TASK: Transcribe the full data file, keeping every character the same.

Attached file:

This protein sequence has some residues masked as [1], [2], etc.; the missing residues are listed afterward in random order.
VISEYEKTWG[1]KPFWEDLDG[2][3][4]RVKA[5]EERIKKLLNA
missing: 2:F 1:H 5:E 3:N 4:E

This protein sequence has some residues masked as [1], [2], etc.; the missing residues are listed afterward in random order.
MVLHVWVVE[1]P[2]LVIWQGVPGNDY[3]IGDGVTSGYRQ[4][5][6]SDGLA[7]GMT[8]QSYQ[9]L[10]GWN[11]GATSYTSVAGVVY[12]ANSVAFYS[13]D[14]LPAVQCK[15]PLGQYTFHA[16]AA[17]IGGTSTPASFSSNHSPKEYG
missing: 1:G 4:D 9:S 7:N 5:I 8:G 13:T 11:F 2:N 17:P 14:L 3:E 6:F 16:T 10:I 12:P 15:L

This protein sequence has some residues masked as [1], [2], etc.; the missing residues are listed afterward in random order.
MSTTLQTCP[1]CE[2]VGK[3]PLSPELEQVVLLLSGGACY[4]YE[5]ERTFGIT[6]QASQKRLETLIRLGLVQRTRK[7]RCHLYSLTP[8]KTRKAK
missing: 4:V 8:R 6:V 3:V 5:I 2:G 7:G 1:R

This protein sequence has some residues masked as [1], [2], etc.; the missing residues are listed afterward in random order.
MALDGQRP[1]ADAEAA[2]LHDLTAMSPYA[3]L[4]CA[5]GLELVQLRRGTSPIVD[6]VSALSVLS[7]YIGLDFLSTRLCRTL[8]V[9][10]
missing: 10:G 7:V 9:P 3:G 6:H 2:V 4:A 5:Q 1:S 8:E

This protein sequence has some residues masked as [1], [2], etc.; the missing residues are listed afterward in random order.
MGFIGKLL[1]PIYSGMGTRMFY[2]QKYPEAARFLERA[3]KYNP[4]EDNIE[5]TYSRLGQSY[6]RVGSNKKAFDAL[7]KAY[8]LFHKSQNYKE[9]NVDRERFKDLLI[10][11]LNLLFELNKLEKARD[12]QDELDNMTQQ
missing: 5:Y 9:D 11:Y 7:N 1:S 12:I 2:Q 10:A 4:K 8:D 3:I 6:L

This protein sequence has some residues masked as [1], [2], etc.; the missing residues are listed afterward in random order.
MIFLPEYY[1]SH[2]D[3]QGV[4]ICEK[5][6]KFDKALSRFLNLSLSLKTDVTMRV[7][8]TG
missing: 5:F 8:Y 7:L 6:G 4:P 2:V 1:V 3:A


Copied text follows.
This protein sequence has some residues masked as [1], [2], etc.; the missing residues are listed afterward in random order.
VISEYEKTWG[1]KPFWEDLDG[2][3][4]RVKA[5]EERIKKLLNA
missing: 2:F 1:H 5:E 3:N 4:E

This protein sequence has some residues masked as [1], [2], etc.; the missing residues are listed afterward in random order.
MVLHVWVVE[1]P[2]LVIWQGVPGNDY[3]IGDGVTSGYRQ[4][5][6]SDGLA[7]GMT[8]QSYQ[9]L[10]GWN[11]GATSYTSVAGVVY[12]ANSVAFYS[13]D[14]LPAVQCK[15]PLGQYTFHA[16]AA[17]IGGTSTPASFSSNHSPKEYG
missing: 1:G 4:D 9:S 7:N 5:I 8:G 13:T 11:F 2:N 17:P 14:L 3:E 6:F 16:T 10:I 12:P 15:L

This protein sequence has some residues masked as [1], [2], etc.; the missing residues are listed afterward in random order.
MSTTLQTCP[1]CE[2]VGK[3]PLSPELEQVVLLLSGGACY[4]YE[5]ERTFGIT[6]QASQKRLETLIRLGLVQRTRK[7]RCHLYSLTP[8]KTRKAK
missing: 4:V 8:R 6:V 3:V 5:I 2:G 7:G 1:R

This protein sequence has some residues masked as [1], [2], etc.; the missing residues are listed afterward in random order.
MALDGQRP[1]ADAEAA[2]LHDLTAMSPYA[3]L[4]CA[5]GLELVQLRRGTSPIVD[6]VSALSVLS[7]YIGLDFLSTRLCRTL[8]V[9][10]
missing: 10:G 7:V 9:P 3:G 6:H 2:V 4:A 5:Q 1:S 8:E

This protein sequence has some residues masked as [1], [2], etc.; the missing residues are listed afterward in random order.
MGFIGKLL[1]PIYSGMGTRMFY[2]QKYPEAARFLERA[3]KYNP[4]EDNIE[5]TYSRLGQSY[6]RVGSNKKAFDAL[7]KAY[8]LFHKSQNYKE[9]NVDRERFKDLLI[10][11]LNLLFELNKLEKARD[12]QDELDNMTQQ
missing: 5:Y 9:D 11:Y 7:N 1:S 12:I 2:Q 10:A 4:K 8:D 3:I 6:L

This protein sequence has some residues masked as [1], [2], etc.; the missing residues are listed afterward in random order.
MIFLPEYY[1]SH[2]D[3]QGV[4]ICEK[5][6]KFDKALSRFLNLSLSLKTDVTMRV[7][8]TG
missing: 5:F 8:Y 7:L 6:G 4:P 2:V 1:V 3:A